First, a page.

Human-Computer Interaction 3e Dix, Finlay, Abowd, Beale

exercises  -  17. models of the system

EXERCISE 17.2

Write a similar schema for RESIZE. It should have the following informal semantics. The width and height attributes are of the shapes bounding box. The resize operation should make one corner of the bounding box be at the current mouse position (supplied as the argument current_pos?).

Hint: the width of a box is twice the difference between the x coordinate of the centre and the x coordinate of any corner:

 wid = 2 star | centre.x - corner.x | 

answer

Strictly speaking, there are some errors in the Z usage for the hint in this exercise. The type Point is not a schema type, and so it is not meaningful to use schema selection, as in expressions like centre.x and corner.x. The alert Z student should pick up on this error. However, the spirit of the hint is still valid. To make things legal in Z, we can change the declaration of Point as follows:

___Point____________________________________________________________
|  x,y : R
|__________________________________________________________________________

To best specify this resizing operation, we will require to explicitly model the bounding box of a shape. We introduce a type, called BoundingBox which will represent the corners of the surrounding box which defines the extent of a shape. In fact, in Figure 17.1, we have drawn the bounding box for the circle but we have not made that information explicit in the specification in the text of this chapter. We omit details in this sample answer on 'rectangular' constraints for the corners of the bounding box (e.g., that upper left and right corners have the same y-coordinate values but the x-coordinate of the upper left corner is strictly less than the x-coordinate of the upper right corner, etc.)

___BoundingBox______________________________________________________
|  upperleft, upperright,
|  lowerleft, lowerright : Point
|___________________________________________
|  upperleft.x less than or equal to upperright.x
|  upperleft.y = upperright.y
|  
|  ...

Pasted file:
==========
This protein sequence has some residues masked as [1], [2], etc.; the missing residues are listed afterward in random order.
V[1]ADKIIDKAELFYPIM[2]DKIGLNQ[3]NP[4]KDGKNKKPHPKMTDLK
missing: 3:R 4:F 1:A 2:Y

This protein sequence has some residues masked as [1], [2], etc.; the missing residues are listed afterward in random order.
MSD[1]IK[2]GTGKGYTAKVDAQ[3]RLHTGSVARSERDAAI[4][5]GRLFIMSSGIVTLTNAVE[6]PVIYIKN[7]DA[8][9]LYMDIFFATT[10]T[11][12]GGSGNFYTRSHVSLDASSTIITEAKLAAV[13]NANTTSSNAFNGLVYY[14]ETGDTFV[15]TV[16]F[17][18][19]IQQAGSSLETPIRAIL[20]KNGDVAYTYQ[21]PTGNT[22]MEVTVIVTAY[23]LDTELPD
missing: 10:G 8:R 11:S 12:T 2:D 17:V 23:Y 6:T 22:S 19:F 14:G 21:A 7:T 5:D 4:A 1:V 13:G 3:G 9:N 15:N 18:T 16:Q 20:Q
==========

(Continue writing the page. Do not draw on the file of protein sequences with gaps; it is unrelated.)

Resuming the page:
|__________________________________________________________________________

We can add the bounding box as information known about shapes, by extending the definition of Shape. A constraint on the bounding box, motivated by the hint to this exercise, is that its width and height are the same as the width and height of the shape. In addition, the centre coordinates are related to the width and height. Note below that we use the names height and width in the definition of Shape to increase its readability.

___Shape______________________________________________________
|  type : Shape_type
|  width : R
|  height : R
|  centre : Point
|  bb : BoundingBox
|___________________________________________
|  width = 2 multiplied by (centre.x - bb.upperleft.x)
|  height = 2 multiplied by (centre.y - bb.upperleft.y)
|  width = (bb.upperleft.x - bb.upperright.x)
|  height = (bb.upperleft.y - bb.lowerleft.y)
|__________________________________________________________________________

Resizing can be viewed as changing the size of the bounding box. At a relatively abstract level, we can simply specify the resizing operation with a single argument indicating the new bounding box for the selected shape. A precondition for the operation is that there is only one selected shape.

___Resize______________________________________________________
|  State
|  State'
|  newbb? : BoundingBox
|___________________________________________
|  #selected = 1 
|  forallid : selected dot shapes'(id).bb = newbb?
|  forallid : (dom shapes - selected) dot shapes'(id) = shapes(id)
|  dom shapes' = dom shapes
|  selected' = selected
|__________________________________________________________________________

Other exercises in this chapter

ex.17.1 (ans), ex.17.2 (ans), ex.17.3 (ans), ex.17.4 (ans), ex.17.5 (tut), ex.17.6 (tut), ex.17.7 (tut), ex.17.8 (tut), ex.17.9 (tut)

all exercises for this chapter


home | about | chapters | resources | exercises | online | editions | interactive | community | search | plus +++
exercises: 1. human | 2. computer | 3. interaction | 4. paradigms | 5. design basics | 6. software process | 7. design rules | 8. implementation | 9. evaluation | 10. universal design | 11. user support | 12. cognitive models | 13. socio-organizational | 14. comm and collab | 15. task models | 16. dialogue | 17. system models | 18. rich interaction | 19. groupware | 20. ubicomp, VR, vis | 21. hypertext and WWW